Parameters for Pesticide QSAR and PBPK/PD Models for Human Risk Assessment

Overview


The metabolism of modern agrochemicals in animals, plants, and the environment have been extensively studied and reported in the literature by scientists. The results of a considerable number of these studies have been presented at National ACS, AGRO Division meetings and eventually published in the Journal of Agricultural and Food Chemistry, the ACS Symposium Series, as well as other ACS journals and books. These studies support the current registrations and use of pesticides in the United States and worldwide....
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Overview


The metabolism of modern agrochemicals in animals, plants, and the environment have been extensively studied and reported in the literature by scientists. The results of a considerable number of these studies have been presented at National ACS, AGRO Division meetings and eventually published in the Journal of Agricultural and Food Chemistry, the ACS Symposium Series, as well as other ACS journals and books. These studies support the current registrations and use of pesticides in the United States and worldwide. The integration of metabolism and toxicological studies in assessing human risks to pesticides is best performed using predictive physiological pharmacokinetic/pharmacodynamic and QSAR models. Physiological, biochemical, and toxicological parameters are required for model development and is the subject of the chapters in this book. The book will update the scientific community in the development of the parameters required by pesticide PBPK/PD models and their application in model development, simulation, and risk assessment.
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Product Details

  • ISBN-13: 9780841226456
  • Publisher: American Chemical Society
  • Publication date: 8/28/2012
  • Series: ACS Symposium Series , #1099
  • Pages: 368
  • Product dimensions: 6.10 (w) x 9.00 (h) x 0.90 (d)

Meet the Author

James P. Knaak is a professor at SUNY at Buffalo.

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Table of Contents

Preface

Introduction
1. Parameters for Pesticide QSAR and PBPK/PD Models To Inform Human Risk Assessments
M. R. Goldsmith, J. C. Johnson, D. T. Chang, R. Tornero-Velez, J. B. Knaak, and Curtis C. Dary

Chiral Isomers/Toxicity/Separation/Metabolism
2. Chiral Chemistry and Toxicity Assessments for Pyrethroid Pesticides
Robert W. Gerlach
3. Direct Chiral Separation of Pyrethroid Isomers by HPLC with Chiral Stationary Phases
Masahiko Okamoto
4. Biotransformation and Enzymes Responsible for Metabolism of Pyrethroids in Mammals
Hideo Kaneko

Protein Binding, Gastrointestinal Absorption, Blood Brain Permeability, and Transport
5. The Influence of Maturation on Rat and Human Physiological Processes Involving Protein and Lipoprotein Binding, Gastrointestinal Absorption, and Blood Brain Permeability and Transport of Pyrethroids
J. V. Bruckner, T. G. Osmitiz, S. Anand, D. Minnema, W. Schmitt, N. Assaf, and J. Zastre

Percutaneous Absorption
6. 15 Factors of Percutaneous Penetration of Pesticides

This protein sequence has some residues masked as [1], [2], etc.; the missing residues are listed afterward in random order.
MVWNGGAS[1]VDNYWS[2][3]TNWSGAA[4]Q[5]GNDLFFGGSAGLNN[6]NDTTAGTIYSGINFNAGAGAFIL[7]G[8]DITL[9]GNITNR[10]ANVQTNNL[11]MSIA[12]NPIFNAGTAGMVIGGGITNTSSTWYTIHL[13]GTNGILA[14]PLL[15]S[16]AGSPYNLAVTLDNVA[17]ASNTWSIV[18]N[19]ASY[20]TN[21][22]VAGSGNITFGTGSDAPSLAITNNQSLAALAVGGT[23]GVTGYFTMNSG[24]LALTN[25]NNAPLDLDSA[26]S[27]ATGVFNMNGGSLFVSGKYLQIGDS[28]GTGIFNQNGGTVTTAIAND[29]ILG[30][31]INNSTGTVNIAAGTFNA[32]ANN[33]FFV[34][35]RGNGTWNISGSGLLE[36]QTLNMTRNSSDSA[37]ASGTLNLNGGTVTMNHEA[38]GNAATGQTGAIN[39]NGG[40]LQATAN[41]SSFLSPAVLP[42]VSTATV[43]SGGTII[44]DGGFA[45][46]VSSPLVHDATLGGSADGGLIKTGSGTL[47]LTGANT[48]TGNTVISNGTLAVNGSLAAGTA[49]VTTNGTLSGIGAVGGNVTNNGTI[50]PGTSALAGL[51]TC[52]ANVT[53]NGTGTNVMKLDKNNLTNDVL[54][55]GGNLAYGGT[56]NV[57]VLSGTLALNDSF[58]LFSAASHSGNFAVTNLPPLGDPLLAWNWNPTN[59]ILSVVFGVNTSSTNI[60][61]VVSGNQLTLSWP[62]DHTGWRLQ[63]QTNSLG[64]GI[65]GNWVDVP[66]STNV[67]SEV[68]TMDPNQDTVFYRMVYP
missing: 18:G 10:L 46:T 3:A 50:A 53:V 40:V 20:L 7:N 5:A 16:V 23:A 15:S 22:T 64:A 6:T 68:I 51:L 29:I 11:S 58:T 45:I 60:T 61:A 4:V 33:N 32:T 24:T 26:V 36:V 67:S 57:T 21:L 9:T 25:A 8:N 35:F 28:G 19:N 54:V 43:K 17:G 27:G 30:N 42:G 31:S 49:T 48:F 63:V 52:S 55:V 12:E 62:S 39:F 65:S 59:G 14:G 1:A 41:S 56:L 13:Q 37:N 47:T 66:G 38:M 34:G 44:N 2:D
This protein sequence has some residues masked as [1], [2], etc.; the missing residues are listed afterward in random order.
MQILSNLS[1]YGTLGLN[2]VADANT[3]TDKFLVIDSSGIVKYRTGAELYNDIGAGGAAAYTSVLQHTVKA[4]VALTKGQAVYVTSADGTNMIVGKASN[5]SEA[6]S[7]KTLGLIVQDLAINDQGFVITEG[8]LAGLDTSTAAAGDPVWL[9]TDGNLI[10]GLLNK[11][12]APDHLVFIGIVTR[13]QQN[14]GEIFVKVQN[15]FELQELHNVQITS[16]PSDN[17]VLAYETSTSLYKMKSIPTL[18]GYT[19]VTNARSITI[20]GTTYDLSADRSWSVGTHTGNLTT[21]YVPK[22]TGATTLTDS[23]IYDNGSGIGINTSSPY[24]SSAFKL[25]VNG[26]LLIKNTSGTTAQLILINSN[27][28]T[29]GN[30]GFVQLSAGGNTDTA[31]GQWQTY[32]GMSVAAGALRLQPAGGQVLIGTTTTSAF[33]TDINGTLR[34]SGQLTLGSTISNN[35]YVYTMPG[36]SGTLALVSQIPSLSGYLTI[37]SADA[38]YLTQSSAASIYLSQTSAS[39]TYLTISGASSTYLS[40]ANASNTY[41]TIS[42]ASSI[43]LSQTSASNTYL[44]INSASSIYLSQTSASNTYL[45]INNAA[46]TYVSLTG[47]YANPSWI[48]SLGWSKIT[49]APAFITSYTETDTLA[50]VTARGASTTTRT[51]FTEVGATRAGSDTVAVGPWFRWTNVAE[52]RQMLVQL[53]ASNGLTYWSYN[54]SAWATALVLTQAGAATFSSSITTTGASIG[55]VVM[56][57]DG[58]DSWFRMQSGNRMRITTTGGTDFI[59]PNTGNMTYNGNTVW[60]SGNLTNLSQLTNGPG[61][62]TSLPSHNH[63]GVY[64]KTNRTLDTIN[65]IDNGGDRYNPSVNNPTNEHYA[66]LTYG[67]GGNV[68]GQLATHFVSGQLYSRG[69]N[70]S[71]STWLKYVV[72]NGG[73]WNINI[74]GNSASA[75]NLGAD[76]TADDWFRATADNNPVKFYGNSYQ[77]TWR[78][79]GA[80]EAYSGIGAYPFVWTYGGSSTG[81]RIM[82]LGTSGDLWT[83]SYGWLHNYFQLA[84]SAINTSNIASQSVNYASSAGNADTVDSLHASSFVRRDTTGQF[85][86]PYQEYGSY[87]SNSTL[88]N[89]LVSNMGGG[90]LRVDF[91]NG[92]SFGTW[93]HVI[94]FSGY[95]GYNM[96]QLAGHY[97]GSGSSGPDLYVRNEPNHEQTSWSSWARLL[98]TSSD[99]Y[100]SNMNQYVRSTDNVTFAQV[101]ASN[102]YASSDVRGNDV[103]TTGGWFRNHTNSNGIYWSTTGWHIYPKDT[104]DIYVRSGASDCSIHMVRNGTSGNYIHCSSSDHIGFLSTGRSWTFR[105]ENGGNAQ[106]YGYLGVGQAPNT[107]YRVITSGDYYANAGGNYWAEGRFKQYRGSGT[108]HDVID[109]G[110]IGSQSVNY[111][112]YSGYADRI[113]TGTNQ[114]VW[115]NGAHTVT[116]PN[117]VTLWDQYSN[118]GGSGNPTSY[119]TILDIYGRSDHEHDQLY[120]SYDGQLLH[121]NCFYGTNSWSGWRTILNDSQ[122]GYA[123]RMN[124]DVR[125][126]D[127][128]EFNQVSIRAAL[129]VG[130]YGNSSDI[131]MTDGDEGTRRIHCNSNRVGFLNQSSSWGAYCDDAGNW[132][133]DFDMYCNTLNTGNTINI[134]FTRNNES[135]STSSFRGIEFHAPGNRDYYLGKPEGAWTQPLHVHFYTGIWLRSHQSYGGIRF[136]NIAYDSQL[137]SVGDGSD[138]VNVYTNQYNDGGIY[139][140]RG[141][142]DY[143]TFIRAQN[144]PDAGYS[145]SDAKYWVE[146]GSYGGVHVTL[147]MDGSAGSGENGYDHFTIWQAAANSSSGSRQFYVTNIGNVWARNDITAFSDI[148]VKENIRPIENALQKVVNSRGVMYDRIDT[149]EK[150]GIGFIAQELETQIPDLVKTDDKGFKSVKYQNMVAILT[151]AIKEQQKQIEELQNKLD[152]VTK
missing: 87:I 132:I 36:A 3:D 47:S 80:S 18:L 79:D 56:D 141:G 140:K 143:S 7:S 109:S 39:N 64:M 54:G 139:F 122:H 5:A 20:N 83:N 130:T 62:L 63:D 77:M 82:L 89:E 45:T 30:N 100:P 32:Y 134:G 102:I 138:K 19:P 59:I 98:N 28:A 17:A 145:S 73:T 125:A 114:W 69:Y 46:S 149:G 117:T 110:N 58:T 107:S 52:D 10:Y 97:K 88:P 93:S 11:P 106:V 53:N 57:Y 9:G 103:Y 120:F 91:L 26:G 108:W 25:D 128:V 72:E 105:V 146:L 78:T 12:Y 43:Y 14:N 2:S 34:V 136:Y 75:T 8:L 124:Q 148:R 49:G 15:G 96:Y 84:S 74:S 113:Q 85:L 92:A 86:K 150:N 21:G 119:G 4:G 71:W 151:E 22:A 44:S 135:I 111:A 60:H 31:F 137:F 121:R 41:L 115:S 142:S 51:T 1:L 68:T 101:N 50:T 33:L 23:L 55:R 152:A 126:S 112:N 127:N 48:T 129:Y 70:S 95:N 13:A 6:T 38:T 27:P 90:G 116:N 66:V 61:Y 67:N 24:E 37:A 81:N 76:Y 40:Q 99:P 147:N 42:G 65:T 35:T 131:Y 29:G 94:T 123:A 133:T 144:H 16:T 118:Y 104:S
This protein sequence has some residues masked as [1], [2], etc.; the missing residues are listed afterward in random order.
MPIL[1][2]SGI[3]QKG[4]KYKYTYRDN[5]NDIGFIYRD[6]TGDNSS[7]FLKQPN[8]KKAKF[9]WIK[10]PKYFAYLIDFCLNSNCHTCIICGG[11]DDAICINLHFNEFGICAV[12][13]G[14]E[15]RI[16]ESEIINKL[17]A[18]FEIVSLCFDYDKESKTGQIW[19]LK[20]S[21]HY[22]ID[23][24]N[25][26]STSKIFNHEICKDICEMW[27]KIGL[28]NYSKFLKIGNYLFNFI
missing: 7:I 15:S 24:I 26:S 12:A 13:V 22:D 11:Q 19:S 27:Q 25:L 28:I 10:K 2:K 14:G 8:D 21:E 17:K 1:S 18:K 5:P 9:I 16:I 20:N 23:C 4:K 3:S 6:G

Mai A. Ngo and Howard I. Maibach
7. Mechanisms of Percutaneous Absorption of Pesticide Formulations
William G. Reifenrath

Liver/Tissue Metabolic Enzymes
8. Human Metabolic Interactions of Pesticides: Inhibition, Induction, and Activation
Ernest Hodgson and Andrew D. Wallace
9. Paraoxonase 1 (PON1) Status in Risk Assessment for Organophosphate Exposure and Pharmacokinetics
Clement E. Furlong, Rebecca J. Richter, Lucio G. Costa, and Gail P. Jarvik
10. Carboxylesterases: A Multifunctional Enzyme Involved in Pesticide and Lipid Metabolism
Matthew K. Ross and Mariola J. Edelmann

Neurotoxicity I
11. Behavioral Changes in Adult and Young Rats as Indications of Cholinesterase Inhibition
Virginia C. Moser
12. Comparison of Esterase Sensitivity, Metabolic Efficiency, and Toxicity Levels of Two Organophosphorus Insecticides: Parathion and Chlorpyrifos
Janice E. Chambers, Edward C. Meek, and Howard W. Chambers
13. Regional Brain Dosimetry for the Organophosphorus Insecticide Chlorpyrifos in the Preweanling Rat
Charles Timchalk, Jordan Ned Smith, Andrea Hjerpe, Torka S. Poet, and Sookwang Lee

Neurotoxicity II
14. Pyrethroid Actions on Sodium Channels: Isoform and Species Specificity
David M. Soderlund
15. Extrapolating Dose in Vitro to Dose in Vivo of a Neurotoxic Pyrethroid Pesticide Using Empirical Approaches and a PBPK Model
Michael F. Hughes, Melissa P. L. Chan, James M. Starr, Timothy J. Shafer, Edward J. Scollon, and Michael J. DeVito

QSAR/Other Models
16. In Silico Strategies for Modeling Stereoselective Metabolism of Pyrethroids
Daniel T. Chang, Michael-Rock Goldsmith, Rogelio Tornero-Velez, Yu-Mei Tan, Christopher M. Grulke, Ling-Jen Chen, Elin M. Ulrich, Andrew B. Lindstrom, Melissa A. Pasquinelli, James R. Rabinowitz, and Curtis C. Dary
17. Quantitative Structure-Activity Relationships for Organophosphate Enzyme Inhibition
Christopher D. Ruark, C. Eric Hack, Peter J. Robinson, and Jeffery M. Gearhart
18. Computational Approaches for Developing Informative Prior Distributions for Bayesian Calibration of PBPK Models
Jimena L. Davis, Rogelio Tornero-Velez, and R. Woodrow Setzer

PBPK/PD Models
19. Use of Cytochrome P450-Specific Parameters and Human Biomarker Data To Develop a Human Physiologically Based Pharmacokinetic/Pharmacodynamic Model for Dermal Chlorpyrifos Exposure
Corie A. Ellison, James B. Knaak, Robin McDougall, and James R. Olson
20. Use of in Vitro Data in PBPK Models: An Example of in Vitro to in Vivo Extrapolation with Carbaryl
Miyoung Yoon, Gregory L. Kedderis, Yuching Yang, Bruce C. Allen, Grace Z. Yan, and Harvey J. Clewell

Editors' Biographies
Indexes
Author Index
Subject Index

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